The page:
Monday, August 3, 2009

The Health Care Debate: the Best and Worst of Our Political Culture

We see unfolding before us the present day political process, trying on the one hand to better our society while at the same time paying off multiple parties to make it happen. The paying off does not stop at the federal trough; it also involves huge amounts of monies paid to various legislator’s campaign funds to secure a favorable outcome for those special interests.

First the good:
1)Many decent hard working people are without health insurance which if illness strikes causes extreme financial and emotional hardship along with delays in obtaining care. Any thoughtful society would want to rectify this situation.

2)We as a nation spend much more per person for health care ($7,000 for every woman, man and child) than any other country yet have multiple millions uninsured with comparatively poor outcomes. Additionally our excessive share of gross domestic product devoted to health care (presently 17%) compared to other nations has caused us to loose global market share causing the loss of high paying manufacturing jobs along with decreased take home pay. There is no doubt that our high health care costs must be addressed.

Now a few examples of the bad:
1)The organized medical community, instead of taking any responsibility for the way physicians practice today with excessive reliance on technology while de-emphasizing history taking, physical diagnostic skills and integrative thinking, support health care reform as long as across the board physician payments are not curtailed. As of now, to decrease Medicare costs every year Congress threatens to make across the board decreases in doctor reimbursement. Every year the medical establishment lobbies against these cuts and in the eleventh hour they are postponed to the following year. Now to gain medical society endorsement the administration has proposed to eliminate this yearly struggle and not decrease doctor reimbursement with the result being medical society support for passage of health care reform. Instead these societies should be offering to seek a mechanism to decrease/eliminate non-beneficial care (now totaling about $700 billion/year) and maintain reimbursement for appropriate care. The idea is that people are not widgets and need evidence based care individualized for every situation. Tailoring the right care for every person should be the mantra for physician societies.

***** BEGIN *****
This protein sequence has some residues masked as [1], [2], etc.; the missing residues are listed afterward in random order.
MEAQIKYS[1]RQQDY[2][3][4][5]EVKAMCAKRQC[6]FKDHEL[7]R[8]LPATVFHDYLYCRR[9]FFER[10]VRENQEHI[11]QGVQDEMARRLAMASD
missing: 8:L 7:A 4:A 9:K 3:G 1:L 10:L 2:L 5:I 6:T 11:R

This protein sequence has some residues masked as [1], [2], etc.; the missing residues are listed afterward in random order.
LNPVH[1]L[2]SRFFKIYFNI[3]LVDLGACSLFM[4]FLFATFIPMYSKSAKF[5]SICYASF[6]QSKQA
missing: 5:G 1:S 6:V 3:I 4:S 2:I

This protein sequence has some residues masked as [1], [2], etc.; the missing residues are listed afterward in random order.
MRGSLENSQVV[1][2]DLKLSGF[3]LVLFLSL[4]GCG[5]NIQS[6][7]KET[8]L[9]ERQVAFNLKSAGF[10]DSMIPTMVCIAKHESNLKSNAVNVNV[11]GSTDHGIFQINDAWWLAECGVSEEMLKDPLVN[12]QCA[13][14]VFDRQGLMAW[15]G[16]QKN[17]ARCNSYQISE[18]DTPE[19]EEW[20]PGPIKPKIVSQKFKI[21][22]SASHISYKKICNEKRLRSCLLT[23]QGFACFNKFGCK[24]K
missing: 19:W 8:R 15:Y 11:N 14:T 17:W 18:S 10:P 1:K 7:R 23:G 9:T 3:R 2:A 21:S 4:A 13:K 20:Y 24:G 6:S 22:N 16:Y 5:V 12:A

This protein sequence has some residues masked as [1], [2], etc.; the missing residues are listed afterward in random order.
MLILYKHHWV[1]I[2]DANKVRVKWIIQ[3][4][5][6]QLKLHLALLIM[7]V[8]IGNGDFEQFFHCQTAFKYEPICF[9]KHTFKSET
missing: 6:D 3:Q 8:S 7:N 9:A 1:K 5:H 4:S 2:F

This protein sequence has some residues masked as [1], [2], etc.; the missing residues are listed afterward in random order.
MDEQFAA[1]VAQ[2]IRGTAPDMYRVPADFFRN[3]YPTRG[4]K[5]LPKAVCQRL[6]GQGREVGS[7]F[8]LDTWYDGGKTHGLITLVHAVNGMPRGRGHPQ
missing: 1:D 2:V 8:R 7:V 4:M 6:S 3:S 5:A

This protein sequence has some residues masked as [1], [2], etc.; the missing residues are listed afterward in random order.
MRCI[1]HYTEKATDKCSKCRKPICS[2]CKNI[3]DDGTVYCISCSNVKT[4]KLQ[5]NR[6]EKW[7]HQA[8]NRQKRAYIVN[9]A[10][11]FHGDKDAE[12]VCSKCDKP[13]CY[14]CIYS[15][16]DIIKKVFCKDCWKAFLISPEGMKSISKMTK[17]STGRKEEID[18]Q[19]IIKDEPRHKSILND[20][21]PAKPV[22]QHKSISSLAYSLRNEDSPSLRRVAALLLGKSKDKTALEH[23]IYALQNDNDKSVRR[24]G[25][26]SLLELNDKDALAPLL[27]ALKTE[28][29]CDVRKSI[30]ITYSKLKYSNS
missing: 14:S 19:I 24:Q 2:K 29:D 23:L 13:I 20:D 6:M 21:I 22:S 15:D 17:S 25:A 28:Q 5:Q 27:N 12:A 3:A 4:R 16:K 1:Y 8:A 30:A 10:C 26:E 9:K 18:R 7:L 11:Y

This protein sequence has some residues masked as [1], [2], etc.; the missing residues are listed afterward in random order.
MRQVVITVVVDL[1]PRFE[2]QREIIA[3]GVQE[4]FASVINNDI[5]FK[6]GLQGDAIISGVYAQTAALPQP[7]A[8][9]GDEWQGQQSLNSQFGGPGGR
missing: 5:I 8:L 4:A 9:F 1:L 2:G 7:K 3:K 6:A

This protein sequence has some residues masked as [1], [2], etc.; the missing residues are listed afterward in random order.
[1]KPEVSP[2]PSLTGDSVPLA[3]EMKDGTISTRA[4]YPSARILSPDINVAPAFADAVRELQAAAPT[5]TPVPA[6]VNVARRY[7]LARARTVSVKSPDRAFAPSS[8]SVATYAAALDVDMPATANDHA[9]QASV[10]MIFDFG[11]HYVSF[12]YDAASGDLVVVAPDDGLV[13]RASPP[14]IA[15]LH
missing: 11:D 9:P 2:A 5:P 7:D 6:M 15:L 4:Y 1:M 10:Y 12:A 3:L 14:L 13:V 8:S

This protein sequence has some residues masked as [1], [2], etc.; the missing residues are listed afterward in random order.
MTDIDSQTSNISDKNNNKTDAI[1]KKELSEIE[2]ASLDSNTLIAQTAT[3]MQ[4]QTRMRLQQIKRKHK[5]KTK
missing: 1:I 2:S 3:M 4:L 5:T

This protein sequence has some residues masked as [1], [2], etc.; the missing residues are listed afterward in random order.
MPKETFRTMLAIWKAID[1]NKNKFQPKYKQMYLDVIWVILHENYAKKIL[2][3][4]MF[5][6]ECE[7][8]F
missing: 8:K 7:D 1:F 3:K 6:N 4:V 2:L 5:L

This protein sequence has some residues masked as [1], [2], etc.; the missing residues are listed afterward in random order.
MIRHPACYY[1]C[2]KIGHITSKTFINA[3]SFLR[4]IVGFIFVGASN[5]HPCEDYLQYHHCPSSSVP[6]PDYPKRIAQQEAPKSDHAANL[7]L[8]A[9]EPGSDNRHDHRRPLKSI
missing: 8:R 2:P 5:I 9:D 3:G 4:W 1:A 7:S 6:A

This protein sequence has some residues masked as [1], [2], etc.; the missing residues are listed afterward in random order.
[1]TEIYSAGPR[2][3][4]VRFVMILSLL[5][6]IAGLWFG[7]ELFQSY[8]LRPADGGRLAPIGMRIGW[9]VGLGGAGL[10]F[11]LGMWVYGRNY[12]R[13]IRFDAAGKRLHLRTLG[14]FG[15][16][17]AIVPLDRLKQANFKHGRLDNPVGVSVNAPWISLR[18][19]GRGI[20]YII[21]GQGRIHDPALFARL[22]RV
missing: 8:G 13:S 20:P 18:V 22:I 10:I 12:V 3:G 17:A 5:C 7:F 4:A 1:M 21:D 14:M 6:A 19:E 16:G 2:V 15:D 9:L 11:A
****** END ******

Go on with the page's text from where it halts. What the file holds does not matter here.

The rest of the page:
2)We are witnessing a Congressional lobbying bonanza. The New York Times (August 2, 2009) reported that the pharmaceutical industry alone has recently spent $68 million lobbying Congress. Key legislators are having massive contributions to their re-election campaign funds. There are estimates that over 300 lobbyists are at work costing various stake-holders millions per day.

We need oversight in our medical system, not by third party payers, not by accountants, not by government, but by senior medical personnel reviewing cases, resolving conflicts and insulating physicians from the threat of legal action.

We need medical system reform that will immediately decrease costs by eliminating non-beneficial care while providing the framework for delivering excellent care at a reasonable cost regardless of how physicians are reimbursed. We need health care reform that serves our nation and not designed to serve those who lobby the most.


AJ Lester said...

Dr. Fischer, I applaud your efforts and would like your thoughts on one solution that's been entirely overlooked amidst the healthcare reform debate: Employers eliminating the managed care middleman and contracting directly with doctors and hospitals.

For the past 15 years, I've been working with major self-insured employers, negotiating direct agreements between those employers and medical providers as an alternative to conventional PPO networks. One of my largest clients, a company with over 50,000 covered lives, was with Cigna when they opted to develop their own direct networks instead of using Cigna's PPO networks.